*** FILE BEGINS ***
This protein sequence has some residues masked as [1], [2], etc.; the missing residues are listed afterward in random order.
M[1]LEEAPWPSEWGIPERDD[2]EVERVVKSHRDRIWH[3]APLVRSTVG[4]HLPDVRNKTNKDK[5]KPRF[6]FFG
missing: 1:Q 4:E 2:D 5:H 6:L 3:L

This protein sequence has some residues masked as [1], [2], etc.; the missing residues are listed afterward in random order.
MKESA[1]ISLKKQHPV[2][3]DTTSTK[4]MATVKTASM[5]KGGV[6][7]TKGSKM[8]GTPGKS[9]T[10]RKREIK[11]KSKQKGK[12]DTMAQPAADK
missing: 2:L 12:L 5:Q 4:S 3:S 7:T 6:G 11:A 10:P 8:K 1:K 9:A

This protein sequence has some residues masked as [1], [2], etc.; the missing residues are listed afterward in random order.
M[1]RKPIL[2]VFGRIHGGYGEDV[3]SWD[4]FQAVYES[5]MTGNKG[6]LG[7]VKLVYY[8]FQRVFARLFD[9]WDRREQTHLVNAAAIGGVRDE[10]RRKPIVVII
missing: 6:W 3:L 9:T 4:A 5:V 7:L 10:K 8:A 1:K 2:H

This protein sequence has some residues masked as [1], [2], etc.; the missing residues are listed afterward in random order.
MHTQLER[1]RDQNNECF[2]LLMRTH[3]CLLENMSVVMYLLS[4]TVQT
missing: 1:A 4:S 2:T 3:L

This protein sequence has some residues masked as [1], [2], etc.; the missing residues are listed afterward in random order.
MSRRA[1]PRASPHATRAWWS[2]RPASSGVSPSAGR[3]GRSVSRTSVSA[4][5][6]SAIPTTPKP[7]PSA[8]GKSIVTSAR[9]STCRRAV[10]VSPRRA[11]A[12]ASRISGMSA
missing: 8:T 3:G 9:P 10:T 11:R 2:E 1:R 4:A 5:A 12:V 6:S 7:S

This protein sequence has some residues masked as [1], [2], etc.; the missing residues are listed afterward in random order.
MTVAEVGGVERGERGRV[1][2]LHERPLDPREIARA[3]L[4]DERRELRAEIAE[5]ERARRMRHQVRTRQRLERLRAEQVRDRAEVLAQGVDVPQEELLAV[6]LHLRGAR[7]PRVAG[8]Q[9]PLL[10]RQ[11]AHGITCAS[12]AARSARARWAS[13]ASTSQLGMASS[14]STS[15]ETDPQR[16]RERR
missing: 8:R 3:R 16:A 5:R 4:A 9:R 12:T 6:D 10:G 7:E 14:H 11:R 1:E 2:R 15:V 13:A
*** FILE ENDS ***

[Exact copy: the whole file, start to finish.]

This protein sequence has some residues masked as [1], [2], etc.; the missing residues are listed afterward in random order.
M[1]LEEAPWPSEWGIPERDD[2]EVERVVKSHRDRIWH[3]APLVRSTVG[4]HLPDVRNKTNKDK[5]KPRF[6]FFG
missing: 1:Q 4:E 2:D 5:H 6:L 3:L

This protein sequence has some residues masked as [1], [2], etc.; the missing residues are listed afterward in random order.
MKESA[1]ISLKKQHPV[2][3]DTTSTK[4]MATVKTASM[5]KGGV[6][7]TKGSKM[8]GTPGKS[9]T[10]RKREIK[11]KSKQKGK[12]DTMAQPAADK
missing: 2:L 12:L 5:Q 4:S 3:S 7:T 6:G 11:A 10:P 8:K 1:K 9:A

This protein sequence has some residues masked as [1], [2], etc.; the missing residues are listed afterward in random order.
M[1]RKPIL[2]VFGRIHGGYGEDV[3]SWD[4]FQAVYES[5]MTGNKG[6]LG[7]VKLVYY[8]FQRVFARLFD[9]WDRREQTHLVNAAAIGGVRDE[10]RRKPIVVII
missing: 6:W 3:L 9:T 4:A 5:V 7:L 10:K 8:A 1:K 2:H

This protein sequence has some residues masked as [1], [2], etc.; the missing residues are listed afterward in random order.
MHTQLER[1]RDQNNECF[2]LLMRTH[3]CLLENMSVVMYLLS[4]TVQT
missing: 1:A 4:S 2:T 3:L

This protein sequence has some residues masked as [1], [2], etc.; the missing residues are listed afterward in random order.
MSRRA[1]PRASPHATRAWWS[2]RPASSGVSPSAGR[3]GRSVSRTSVSA[4][5][6]SAIPTTPKP[7]PSA[8]GKSIVTSAR[9]STCRRAV[10]VSPRRA[11]A[12]ASRISGMSA
missing: 8:T 3:G 9:P 10:T 11:R 2:E 1:R 4:A 5:A 12:V 6:S 7:S

This protein sequence has some residues masked as [1], [2], etc.; the missing residues are listed afterward in random order.
MTVAEVGGVERGERGRV[1][2]LHERPLDPREIARA[3]L[4]DERRELRAEIAE[5]ERARRMRHQVRTRQRLERLRAEQVRDRAEVLAQGVDVPQEELLAV[6]LHLRGAR[7]PRVAG[8]Q[9]PLL[10]RQ[11]AHGITCAS[12]AARSARARWAS[13]ASTSQLGMASS[14]STS[15]ETDPQR[16]RERR
missing: 8:R 3:R 16:A 5:R 4:A 9:R 12:T 6:D 10:G 7:E 14:H 11:R 1:E 2:R 15:V 13:A